21 April 2011

The Mental Game

"Baseball is 90% mental; the other half is physical."

Yogi Berra is credited with that bit of wisdom. Funny thing, it is true. Baseball is a mental game. The pace may be languid, and the physical action sporadic, but the athleticism required to play professionally is a rare trait. A small percentage of the population has that kind of talent. A small percentage of those athletes make it to the big time. What separates the ones who stick from the ones who don't is mental. Fortitude. Perseverance. Desire. And what separates the greatest players is their ability to learn--to adapt and adjust. To maximize what they have and acquire new skills. Jim Kaplan's new book, The Greatest Game Ever Pitched: Juan Marichal, Warren Spahn, and the Pitching Duel of the Century, brought this point home.

Mr. Kaplan relates a story about Juan Marichal telling Willie McCovey that he was going to change his approach before a game, asking him to play deeper in left field. It was June 15, 1963, at Candlestick Park and the opposing team was the Houston Colt 45s (later Astros). McCovey, amazed that the red-hot Marichal would be messing with things coming off a shutout and five straight wins, obliged nonetheless. Marichal explained that the Colts had hit him hard last time, and he needed to give them a new look. Here's Kaplan:
After consulting his notes on opponents, Marichal had concluded that Houston players were getting a preview of the coming pitch by reading his grip. Abandoning his high leg kick, he hid the ball, brought his hands together belt high and pivoted quickly.
McCovey wound up making a play on the fence late in the game to get an out and help preserve Marichal's no-hitter. Warren Spahn had the same attitude. Here's more from Kaplan:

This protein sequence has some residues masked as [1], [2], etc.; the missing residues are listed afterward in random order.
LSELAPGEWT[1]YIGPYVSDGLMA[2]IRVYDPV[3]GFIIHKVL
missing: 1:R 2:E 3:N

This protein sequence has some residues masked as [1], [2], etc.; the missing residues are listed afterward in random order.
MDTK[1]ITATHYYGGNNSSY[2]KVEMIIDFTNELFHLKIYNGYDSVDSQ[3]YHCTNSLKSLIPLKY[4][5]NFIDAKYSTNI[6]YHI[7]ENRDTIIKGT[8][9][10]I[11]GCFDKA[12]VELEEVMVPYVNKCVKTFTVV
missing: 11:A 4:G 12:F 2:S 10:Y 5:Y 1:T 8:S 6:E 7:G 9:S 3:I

"I don't pitch the hitter the same way from season to season," said Spahn, who could remember pitches he'd thrown 15 years prior. "Why? Well, I think hard about hitters and try to think the way they think. So there's always the possibility that the hitter may have given considerable thought to the way I pitched him in the previous year and he might be looking forward to those pitches next year."
A little later in the same chapter:
Like Spahn, Marichal had an extensive mental book on hitters' weaknesses. "This is a guessing game," he said. "I'm always trying to guess what the hitters are guessing. I haven't gotten any better, only smarter."
On July 2nd of the same 1963 season, Spahn and Marichal would pitch a 16-inning 1-0 game in San Francisco that Willie Mays would end with a home run. Spahn was pitching for the Milwaukee Braves (now Atlanta), the club he had come up with when they were still in Boston. That game is the subject of Kaplan's book, but it's really about two men, two ballplayers from different backgrounds and different generations. Their personal histories and their accomplishments on and off the field are interwoven throughout the account of the great pitching duel. Spahn was 42, and just about at the end, while Marichal was 25 and just beginning his exceptional run of great seasons (familiar to every Giants fan). Warren Spahn, the winningest left-hander in baseball history, died in 2003 aged 82. His son Greg supplies the forward for the book.

Stories about baseball before the era of division play and free agency naturally contrast sharply with much of today's game. But the game itself, and the contest of wills between the participants, remains the same. I get the feeling that Mr. Kaplan is nostalgic for a lost era of baseball, before Twitter and ESPN and whatnot. I was nine years old when the NL West and NL East were created, and I was in high school when Andy Messersmith was granted free agency. I'm not sure I've known anything but modern baseball. I remember though, when people watched the play on the field and not Jumbotrons or iPhone screens. So I can relate to his longing for some of those bygone things.

Read The Greatest Game Ever Pitched and tell me what you think.

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